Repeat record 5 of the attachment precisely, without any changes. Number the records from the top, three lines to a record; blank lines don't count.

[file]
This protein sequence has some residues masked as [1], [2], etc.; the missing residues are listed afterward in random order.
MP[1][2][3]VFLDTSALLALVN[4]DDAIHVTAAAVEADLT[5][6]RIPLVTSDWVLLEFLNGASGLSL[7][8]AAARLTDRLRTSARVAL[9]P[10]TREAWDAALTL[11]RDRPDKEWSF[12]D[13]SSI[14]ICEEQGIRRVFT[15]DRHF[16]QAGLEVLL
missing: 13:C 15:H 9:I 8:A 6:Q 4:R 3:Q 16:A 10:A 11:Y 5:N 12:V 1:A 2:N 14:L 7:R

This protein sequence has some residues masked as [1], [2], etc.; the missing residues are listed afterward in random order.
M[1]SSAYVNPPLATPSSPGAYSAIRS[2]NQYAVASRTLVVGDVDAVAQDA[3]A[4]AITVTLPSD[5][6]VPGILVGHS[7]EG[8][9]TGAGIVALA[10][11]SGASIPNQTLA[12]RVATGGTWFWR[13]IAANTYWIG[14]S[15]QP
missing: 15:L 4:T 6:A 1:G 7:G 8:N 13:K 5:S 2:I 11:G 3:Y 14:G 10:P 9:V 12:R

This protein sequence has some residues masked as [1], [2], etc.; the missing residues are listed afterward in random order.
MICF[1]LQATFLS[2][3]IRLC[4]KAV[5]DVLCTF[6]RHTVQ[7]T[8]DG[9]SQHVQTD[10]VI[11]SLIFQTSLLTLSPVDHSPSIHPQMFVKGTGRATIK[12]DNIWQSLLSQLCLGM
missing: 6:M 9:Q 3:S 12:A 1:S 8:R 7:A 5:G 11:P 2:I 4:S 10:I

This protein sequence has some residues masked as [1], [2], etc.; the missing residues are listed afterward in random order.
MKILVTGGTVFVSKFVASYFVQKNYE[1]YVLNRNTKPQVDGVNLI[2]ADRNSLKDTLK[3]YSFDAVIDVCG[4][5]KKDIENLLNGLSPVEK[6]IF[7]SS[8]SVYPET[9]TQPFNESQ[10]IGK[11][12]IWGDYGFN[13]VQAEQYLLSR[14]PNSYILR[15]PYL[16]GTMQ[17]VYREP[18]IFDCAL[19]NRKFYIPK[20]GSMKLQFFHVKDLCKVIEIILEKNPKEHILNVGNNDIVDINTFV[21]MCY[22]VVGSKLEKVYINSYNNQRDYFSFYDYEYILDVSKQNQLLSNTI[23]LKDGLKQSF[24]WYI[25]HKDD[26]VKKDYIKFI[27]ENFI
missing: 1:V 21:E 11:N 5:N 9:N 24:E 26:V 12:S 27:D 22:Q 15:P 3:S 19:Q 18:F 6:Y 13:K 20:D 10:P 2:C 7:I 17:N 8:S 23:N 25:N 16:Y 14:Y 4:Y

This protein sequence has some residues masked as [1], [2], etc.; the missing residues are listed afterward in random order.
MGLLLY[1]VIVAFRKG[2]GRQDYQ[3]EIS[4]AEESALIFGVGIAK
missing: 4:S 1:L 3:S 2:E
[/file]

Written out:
This protein sequence has some residues masked as [1], [2], etc.; the missing residues are listed afterward in random order.
MGLLLY[1]VIVAFRKG[2]GRQDYQ[3]EIS[4]AEESALIFGVGIAK
missing: 4:S 1:L 3:S 2:E